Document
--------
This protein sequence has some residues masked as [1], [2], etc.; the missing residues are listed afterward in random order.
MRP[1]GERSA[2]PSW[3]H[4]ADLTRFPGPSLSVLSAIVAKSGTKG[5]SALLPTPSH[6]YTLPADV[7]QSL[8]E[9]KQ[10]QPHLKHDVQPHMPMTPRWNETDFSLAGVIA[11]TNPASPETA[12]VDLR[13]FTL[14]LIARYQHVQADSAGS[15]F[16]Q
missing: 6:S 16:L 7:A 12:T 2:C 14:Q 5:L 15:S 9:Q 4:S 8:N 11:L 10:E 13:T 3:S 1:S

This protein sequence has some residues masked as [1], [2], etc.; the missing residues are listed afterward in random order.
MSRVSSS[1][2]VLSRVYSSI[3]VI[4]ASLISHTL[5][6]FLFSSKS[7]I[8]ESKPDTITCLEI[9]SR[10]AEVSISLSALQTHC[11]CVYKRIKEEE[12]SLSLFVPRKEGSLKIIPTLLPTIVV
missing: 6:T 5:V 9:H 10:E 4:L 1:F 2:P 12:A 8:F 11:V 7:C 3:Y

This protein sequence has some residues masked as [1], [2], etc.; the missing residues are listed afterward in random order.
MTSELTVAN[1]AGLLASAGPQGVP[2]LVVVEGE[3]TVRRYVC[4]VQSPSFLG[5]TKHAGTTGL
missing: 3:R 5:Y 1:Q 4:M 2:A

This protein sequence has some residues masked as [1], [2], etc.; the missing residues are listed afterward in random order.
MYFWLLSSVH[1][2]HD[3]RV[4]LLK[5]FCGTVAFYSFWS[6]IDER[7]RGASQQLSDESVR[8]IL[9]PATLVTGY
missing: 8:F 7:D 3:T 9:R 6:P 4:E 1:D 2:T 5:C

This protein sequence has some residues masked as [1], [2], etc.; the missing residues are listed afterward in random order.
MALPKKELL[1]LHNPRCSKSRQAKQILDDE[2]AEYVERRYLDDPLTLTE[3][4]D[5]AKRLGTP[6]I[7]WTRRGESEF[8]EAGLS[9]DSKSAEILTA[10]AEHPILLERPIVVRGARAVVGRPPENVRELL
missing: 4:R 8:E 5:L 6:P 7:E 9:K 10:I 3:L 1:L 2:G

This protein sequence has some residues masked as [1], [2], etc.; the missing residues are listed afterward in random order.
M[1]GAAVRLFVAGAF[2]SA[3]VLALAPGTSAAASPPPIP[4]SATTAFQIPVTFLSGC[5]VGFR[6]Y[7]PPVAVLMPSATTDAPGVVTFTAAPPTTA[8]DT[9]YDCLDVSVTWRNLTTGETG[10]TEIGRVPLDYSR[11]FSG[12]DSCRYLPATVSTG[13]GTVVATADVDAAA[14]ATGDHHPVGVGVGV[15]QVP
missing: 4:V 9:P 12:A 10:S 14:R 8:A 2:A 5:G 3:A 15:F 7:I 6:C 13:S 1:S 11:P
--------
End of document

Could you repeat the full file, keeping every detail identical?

This protein sequence has some residues masked as [1], [2], etc.; the missing residues are listed afterward in random order.
MRP[1]GERSA[2]PSW[3]H[4]ADLTRFPGPSLSVLSAIVAKSGTKG[5]SALLPTPSH[6]YTLPADV[7]QSL[8]E[9]KQ[10]QPHLKHDVQPHMPMTPRWNETDFSLAGVIA[11]TNPASPETA[12]VDLR[13]FTL[14]LIARYQHVQADSAGS[15]F[16]Q
missing: 6:S 16:L 7:A 12:T 2:C 14:Q 5:L 15:S 9:Q 4:S 8:N 11:L 10:E 13:T 3:S 1:S

This protein sequence has some residues masked as [1], [2], etc.; the missing residues are listed afterward in random order.
MSRVSSS[1][2]VLSRVYSSI[3]VI[4]ASLISHTL[5][6]FLFSSKS[7]I[8]ESKPDTITCLEI[9]SR[10]AEVSISLSALQTHC[11]CVYKRIKEEE[12]SLSLFVPRKEGSLKIIPTLLPTIVV
missing: 6:T 5:V 9:H 10:E 4:L 1:F 2:P 12:A 8:F 11:V 7:C 3:Y

This protein sequence has some residues masked as [1], [2], etc.; the missing residues are listed afterward in random order.
MTSELTVAN[1]AGLLASAGPQGVP[2]LVVVEGE[3]TVRRYVC[4]VQSPSFLG[5]TKHAGTTGL
missing: 3:R 5:Y 1:Q 4:M 2:A

This protein sequence has some residues masked as [1], [2], etc.; the missing residues are listed afterward in random order.
MYFWLLSSVH[1][2]HD[3]RV[4]LLK[5]FCGTVAFYSFWS[6]IDER[7]RGASQQLSDESVR[8]IL[9]PATLVTGY
missing: 8:F 7:D 3:T 9:R 6:P 4:E 1:D 2:T 5:C

This protein sequence has some residues masked as [1], [2], etc.; the missing residues are listed afterward in random order.
MALPKKELL[1]LHNPRCSKSRQAKQILDDE[2]AEYVERRYLDDPLTLTE[3][4]D[5]AKRLGTP[6]I[7]WTRRGESEF[8]EAGLS[9]DSKSAEILTA[10]AEHPILLERPIVVRGARAVVGRPPENVRELL
missing: 4:R 8:E 5:L 6:P 7:E 9:K 10:I 3:L 1:L 2:G

This protein sequence has some residues masked as [1], [2], etc.; the missing residues are listed afterward in random order.
M[1]GAAVRLFVAGAF[2]SA[3]VLALAPGTSAAASPPPIP[4]SATTAFQIPVTFLSGC[5]VGFR[6]Y[7]PPVAVLMPSATTDAPGVVTFTAAPPTTA[8]DT[9]YDCLDVSVTWRNLTTGETG[10]TEIGRVPLDYSR[11]FSG[12]DSCRYLPATVSTG[13]GTVVATADVDAAA[14]ATGDHHPVGVGVGV[15]QVP
missing: 4:V 9:P 12:A 10:S 14:R 8:A 2:A 5:G 3:A 15:F 7:I 6:C 13:S 1:S 11:P